The VN-Index will continue gaining in 2021 without the turbulence seen last year, several securities firms predict.
With Covid-19 unlikely to go away this year, central banks will have to maintain loose monetary policies to prop up economies. This, along with shifting global supply chains, will bring even more advantages to the domestic stock market, Tran Thanh Tan, general director of fund manager VietFund Management (VFM), said.
In their latest strategy report, Rong Viet Securities (VDSC) said the recovery of the domestic economy with Vietnam’s Covid-19 situation under control will be a pillar for the VN-Index’s sustained rise.
Low interest rates will continue making equities more attractive in terms of profitability and draw cash flow, while the market has some supporting factors such as the possibility of being upgraded to second emerging market by global provider of benchmarks, analytics, and data solutions FTSE Russell, as well as being on the emerging market upgrade watch list of MSCI, the provider of global indices and benchmark related products and services to investors worldwide, it said.
Concurring, Tran Thi Khanh Hien, head of research at brokerage VNDirect, added the VN-Index could also get a boost from the fact that a vaccine could be widely deployed soon.
However, analysts have also cautioned that VN-Index’s rally could be hampered in a scenario where the global economy and domestic listed firms’ profit recovery goes more slowly than expected.
If this happens, the VN-Index is only likely to reach the 1,180 points at the end of the year.
According to VDSC, the valuation of Vietnam’s stock market remains quite attractive compared to regional peers, with a relatively low price-earnings ratio of 16.9. But geopolitical factors such as the U.S. labeling Vietnam a “currency manipulator” may affect general sentiment.
Vietcombank Securities (VCBS) also warned that the effect of most of the market’s current supporting factors, such as promising vaccine tests and healthy cash flow, which appeared in the second half of 2020, may weaken in the near future.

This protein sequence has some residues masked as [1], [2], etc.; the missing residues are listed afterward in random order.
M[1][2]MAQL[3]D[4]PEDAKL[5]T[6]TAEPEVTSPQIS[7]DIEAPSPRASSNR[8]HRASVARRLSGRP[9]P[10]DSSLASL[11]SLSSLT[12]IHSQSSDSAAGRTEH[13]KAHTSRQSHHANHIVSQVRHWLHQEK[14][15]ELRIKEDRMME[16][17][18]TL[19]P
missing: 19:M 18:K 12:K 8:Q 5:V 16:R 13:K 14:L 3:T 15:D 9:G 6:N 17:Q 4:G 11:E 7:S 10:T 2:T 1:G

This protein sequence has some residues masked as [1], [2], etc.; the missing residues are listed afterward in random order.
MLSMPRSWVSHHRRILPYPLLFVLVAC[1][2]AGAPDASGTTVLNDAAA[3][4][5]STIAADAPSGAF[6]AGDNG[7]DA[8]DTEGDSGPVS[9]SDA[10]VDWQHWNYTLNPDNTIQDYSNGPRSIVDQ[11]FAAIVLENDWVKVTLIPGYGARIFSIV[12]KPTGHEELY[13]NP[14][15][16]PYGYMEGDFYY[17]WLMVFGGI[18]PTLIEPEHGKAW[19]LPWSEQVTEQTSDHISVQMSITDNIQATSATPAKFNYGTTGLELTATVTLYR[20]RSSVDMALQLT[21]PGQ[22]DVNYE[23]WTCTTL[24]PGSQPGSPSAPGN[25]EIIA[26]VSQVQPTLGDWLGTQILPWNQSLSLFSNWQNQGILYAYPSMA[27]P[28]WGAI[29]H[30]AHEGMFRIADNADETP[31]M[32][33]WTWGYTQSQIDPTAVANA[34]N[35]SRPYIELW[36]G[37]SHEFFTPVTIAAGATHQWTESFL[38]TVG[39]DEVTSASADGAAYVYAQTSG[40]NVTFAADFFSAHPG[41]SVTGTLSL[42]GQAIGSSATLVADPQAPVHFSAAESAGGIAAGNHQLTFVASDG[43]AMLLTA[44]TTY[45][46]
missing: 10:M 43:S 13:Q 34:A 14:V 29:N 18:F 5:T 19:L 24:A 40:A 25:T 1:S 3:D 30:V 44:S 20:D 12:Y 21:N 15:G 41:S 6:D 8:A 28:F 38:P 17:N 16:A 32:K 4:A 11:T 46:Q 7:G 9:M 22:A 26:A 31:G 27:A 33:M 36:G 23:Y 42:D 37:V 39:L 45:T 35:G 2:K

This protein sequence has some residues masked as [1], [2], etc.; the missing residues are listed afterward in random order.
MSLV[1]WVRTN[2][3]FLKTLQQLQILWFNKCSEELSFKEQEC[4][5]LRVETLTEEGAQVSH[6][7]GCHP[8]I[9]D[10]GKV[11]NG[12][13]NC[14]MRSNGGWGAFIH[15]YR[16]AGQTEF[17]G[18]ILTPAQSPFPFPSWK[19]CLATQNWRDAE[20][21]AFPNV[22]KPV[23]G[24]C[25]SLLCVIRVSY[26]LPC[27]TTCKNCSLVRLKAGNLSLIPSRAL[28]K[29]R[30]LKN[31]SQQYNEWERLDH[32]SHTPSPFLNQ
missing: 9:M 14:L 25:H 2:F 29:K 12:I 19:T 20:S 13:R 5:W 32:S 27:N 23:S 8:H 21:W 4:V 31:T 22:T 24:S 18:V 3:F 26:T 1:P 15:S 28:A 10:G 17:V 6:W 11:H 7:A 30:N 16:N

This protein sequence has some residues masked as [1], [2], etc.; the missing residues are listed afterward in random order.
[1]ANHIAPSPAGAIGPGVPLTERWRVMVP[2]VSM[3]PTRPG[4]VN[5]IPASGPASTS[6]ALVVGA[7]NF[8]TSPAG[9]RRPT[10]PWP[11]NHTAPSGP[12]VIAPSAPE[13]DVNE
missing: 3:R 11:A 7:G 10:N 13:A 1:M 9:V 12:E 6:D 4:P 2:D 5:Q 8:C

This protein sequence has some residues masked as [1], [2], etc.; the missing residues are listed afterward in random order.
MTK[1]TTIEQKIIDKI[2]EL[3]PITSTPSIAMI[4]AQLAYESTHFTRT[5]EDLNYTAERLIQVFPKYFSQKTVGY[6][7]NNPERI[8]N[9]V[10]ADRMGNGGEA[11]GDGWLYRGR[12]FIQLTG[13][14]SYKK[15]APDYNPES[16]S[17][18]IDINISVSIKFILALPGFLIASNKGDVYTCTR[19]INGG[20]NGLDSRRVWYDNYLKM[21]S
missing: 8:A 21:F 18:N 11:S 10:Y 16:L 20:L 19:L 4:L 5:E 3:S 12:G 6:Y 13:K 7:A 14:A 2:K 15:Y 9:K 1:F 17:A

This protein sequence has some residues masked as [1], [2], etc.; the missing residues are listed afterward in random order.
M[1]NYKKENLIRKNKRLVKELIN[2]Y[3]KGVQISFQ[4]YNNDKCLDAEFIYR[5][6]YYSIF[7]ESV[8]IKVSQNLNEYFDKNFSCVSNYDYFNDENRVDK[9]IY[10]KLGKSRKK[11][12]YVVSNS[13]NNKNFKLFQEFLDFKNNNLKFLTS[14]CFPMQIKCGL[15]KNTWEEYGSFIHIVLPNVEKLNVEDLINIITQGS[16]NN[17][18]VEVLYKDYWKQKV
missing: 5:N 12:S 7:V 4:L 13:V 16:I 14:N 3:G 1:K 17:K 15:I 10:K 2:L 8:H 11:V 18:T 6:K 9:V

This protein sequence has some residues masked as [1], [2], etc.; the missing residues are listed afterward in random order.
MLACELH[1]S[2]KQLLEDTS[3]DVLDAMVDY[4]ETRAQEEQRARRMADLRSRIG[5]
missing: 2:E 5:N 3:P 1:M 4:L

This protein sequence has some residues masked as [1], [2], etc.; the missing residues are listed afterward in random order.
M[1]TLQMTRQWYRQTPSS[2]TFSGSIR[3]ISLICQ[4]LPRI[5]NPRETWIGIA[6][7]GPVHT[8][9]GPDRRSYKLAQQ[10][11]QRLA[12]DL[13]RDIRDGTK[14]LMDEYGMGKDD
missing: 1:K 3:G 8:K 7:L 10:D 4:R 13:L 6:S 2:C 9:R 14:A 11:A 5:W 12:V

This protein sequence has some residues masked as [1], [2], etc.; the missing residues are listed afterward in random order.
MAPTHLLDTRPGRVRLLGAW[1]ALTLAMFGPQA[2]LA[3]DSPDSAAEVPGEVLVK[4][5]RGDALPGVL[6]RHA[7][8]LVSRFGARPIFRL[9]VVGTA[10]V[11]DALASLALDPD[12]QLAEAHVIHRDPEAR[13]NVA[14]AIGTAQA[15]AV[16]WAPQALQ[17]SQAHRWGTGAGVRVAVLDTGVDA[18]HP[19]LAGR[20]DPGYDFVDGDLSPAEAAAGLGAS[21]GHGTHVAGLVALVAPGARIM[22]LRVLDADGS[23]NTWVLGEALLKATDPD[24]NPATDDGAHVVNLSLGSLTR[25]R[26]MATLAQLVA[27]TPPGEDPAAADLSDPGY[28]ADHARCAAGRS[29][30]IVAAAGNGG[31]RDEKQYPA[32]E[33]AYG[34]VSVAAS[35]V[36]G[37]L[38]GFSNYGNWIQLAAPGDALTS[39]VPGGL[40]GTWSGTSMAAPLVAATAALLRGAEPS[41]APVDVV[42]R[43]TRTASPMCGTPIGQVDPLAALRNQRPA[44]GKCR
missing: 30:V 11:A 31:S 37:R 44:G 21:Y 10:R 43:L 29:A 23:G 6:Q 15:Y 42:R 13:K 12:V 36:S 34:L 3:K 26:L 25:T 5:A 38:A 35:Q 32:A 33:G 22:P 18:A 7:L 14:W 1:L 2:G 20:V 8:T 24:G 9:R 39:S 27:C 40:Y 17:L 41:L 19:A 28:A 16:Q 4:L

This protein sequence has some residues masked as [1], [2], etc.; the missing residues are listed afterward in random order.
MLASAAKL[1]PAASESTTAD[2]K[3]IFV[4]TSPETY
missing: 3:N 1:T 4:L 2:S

The VN-Index will hover around a high price level, with the difference between the year’s peak and trough narrowing to around 20-150 points instead of over 440 points last year, and “year-to-year peaks could rise around 8-12 percent”, VCBS said.
If Covid-19 vaccines prove effective, allowing the global economy to rebound, monetary policies in the second half of 2021 may change and put brakes on the index’s momentum.
“Investors should not get too excited, and should really understand their investments,” said Tran Thanh Tan of VFM.
Similarly, VDSC said that investors should vet their investments carefully as abundant cash flow, at around VND15 trillion ($642.62 million) a session, three times as high as the pre-Covid-19 period, have caused some stocks to be overbought.
The rapid growth of the VN-Index in the final months of 2020 has also enticed investors, experienced and new alike, to use margin tools, which could prove very risky if the market turns around, VDSC added.
2020 was mixed year for Vietnam’s stock market, witnessing a shocking plunge as well as a remarkable rebound.
The Covid-19 outbreak in the first quarter shook the market and sent investors into a panic. In just two months, 330 points were shaved off the VN-Index.
However, in an ironic development, the pandemic also paved the way for an impressive comeback that exceeded expectations. With other investment channels such as real estate and savings losing their gloss, an influx of idle cash from inexperienced investors became the driving force behind the stock market’s rapid revival in the second half of the year.
“Looking back, it’s hard to believe the stock market is performing so positively. The VN-Index closed at 1,103.87 points in the last session of the year, up 14.86 percent over 2019. Executives, investors and securities companies are all popping out the champagne,” said Tan.
The VN-Index had entered 2020 at 960.99 points, a rise of 7.67 percent after a sedate year with few fluctuations and strong macro indicators such as stable inflation, rising household consumption, and the U.S.-China trade war bringing foreign investment into Vietnam’s manufacturing sector.
It plummeted to a trough of 662 points in the first quarter after Covid-19 caused panic-driven mass selloffs, but then closed at 1,103.87 points, up 14.8 percent over the previous year.
Reported by Phuong Dong, @Vnexpress